The Seed of Earth

Robert Silverberg
The Seed of Earth Cover

The Seed of Earth


Silverberg expanded his short story "The Winds of Siros" to create this 1958 novel. He was, at the time, a self-professed writing machine, turning out short stories before lunch, a novel in less than a week, and writing under contract for most of the popular SF magazines. But the magazine market imploded around 1958, and he wanted The Seed of Earth to come out in hardback. That didn't happen. It became, like most of his novels, part of an Ace Double. His one consolation was that he was paired by editor Donald Wolheim with a selection of his own short stories rather than the work of a random writer.

In his preface to the 1976 paperback edition I read, Silverberg says, "I realize now that it is not the profound mixture of of adventure and human insight I thought it was at the time, but I still think it's an okay book." Without wanting to damn the book with the author's own faint praise, I couldn't agree more. This is straightforward SF delivered in functional, readable prose and not so much lacking as it is oblivious of literary or stylistic innovations. In the 22nd century, man has broken the speed of light, thanks to Einsteinian Drive technology, and earth feels the need to plant colonies on the thousands of habitable planets newly discovered among the millions of galaxies. The daily export of conscripted settlers is 6000 people, a statistically insignificant number among earth's 7 billion inhabitants. (We are just past 7 billion now, so Silverberg has been conservative in his calculations.) Of course no one wants to go, and why would they. Anyone under the age of 40 who is fertile and does not meet certain other disqualifying criteria can be picked by the random computer process and shipped off a week later, part of a fifty couple contingent that is expected to set up a colony, pair off, and start multiplying. They will neither return to earth nor receive further support from home.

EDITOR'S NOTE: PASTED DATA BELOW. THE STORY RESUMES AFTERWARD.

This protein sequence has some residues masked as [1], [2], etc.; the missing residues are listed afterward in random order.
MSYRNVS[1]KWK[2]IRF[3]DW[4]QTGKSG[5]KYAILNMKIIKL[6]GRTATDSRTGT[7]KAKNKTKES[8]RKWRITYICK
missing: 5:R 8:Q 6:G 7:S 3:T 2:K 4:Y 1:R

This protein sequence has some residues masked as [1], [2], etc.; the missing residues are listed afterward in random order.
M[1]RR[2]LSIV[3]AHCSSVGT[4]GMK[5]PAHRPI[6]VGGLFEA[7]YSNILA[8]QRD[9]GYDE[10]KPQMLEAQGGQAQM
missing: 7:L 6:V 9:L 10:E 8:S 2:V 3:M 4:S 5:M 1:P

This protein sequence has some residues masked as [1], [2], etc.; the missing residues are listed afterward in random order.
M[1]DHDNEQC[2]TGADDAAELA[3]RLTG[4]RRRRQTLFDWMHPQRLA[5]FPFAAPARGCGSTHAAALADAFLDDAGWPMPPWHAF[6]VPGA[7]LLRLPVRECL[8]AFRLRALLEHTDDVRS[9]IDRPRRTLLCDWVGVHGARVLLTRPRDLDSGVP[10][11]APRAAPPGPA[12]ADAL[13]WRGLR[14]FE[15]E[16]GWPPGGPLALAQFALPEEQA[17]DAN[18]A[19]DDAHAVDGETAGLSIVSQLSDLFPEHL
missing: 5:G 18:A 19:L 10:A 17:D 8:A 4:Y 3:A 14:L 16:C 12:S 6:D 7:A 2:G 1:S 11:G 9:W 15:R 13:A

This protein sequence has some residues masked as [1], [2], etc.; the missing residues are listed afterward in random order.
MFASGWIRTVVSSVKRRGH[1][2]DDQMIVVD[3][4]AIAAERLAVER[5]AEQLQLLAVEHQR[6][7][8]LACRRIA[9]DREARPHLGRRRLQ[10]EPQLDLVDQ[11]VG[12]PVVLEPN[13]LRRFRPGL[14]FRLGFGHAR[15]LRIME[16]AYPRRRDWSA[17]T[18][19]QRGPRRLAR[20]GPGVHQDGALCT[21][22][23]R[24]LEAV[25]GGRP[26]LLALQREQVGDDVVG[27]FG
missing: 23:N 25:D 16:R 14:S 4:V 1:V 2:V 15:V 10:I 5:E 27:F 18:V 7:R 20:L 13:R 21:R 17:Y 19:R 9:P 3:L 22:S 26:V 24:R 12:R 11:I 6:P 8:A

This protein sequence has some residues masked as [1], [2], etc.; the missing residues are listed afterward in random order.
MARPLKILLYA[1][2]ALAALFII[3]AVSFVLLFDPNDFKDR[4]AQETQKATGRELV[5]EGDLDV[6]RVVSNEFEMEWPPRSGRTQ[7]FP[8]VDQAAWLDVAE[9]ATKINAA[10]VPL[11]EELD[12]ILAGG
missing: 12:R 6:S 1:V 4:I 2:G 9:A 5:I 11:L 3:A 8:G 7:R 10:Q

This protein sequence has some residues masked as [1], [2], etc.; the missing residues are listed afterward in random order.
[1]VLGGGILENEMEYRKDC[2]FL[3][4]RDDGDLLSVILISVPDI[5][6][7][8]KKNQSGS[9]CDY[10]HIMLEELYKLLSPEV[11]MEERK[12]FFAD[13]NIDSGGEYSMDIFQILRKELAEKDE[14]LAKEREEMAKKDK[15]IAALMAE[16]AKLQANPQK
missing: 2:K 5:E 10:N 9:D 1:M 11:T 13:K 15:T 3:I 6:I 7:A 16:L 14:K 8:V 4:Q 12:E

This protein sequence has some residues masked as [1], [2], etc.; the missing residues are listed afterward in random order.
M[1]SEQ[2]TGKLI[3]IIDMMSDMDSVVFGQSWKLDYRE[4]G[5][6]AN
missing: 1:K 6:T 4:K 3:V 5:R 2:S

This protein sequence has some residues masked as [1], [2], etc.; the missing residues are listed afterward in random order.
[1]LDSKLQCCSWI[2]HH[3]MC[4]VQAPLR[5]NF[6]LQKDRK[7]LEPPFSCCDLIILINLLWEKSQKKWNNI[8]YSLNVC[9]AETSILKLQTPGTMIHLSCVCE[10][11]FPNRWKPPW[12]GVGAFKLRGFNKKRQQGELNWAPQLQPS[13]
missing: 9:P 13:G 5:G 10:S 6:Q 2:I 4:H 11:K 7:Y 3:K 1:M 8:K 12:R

Once I understood the premise here, I assumed that earth had succeeded in nothing more than creating hundreds of corpse-filled outposts light years away. Colonization continues to be a viable SF topic, but writers for decades have been concerned about how such a process might play out and have tried to explore logically consistent scenarios. But writers today are not turning out 40,000 word novels in a week the way Silverberg was fifty years ago. The twenty-three year old author was writing for a market that had only just begun to allow any sexual content into its product, and he seems more interested in the whole "pairing off" scenario than in developing a story about the colony that will extend past its first week or so on it new home.

But still, as Silverberg says, "it's an okay book." The first half of the book introduces four new Selectees, as the conscripts are called, and we get a quick picture of the society they are leaving and the mechanized process that will send them into space. The second half of the book is an expansion of the original short story. The uninhabited planet of Osiris turns out not to be so uninhabited. To say more would be to enter spoiler territory in a book that has only one real plot development.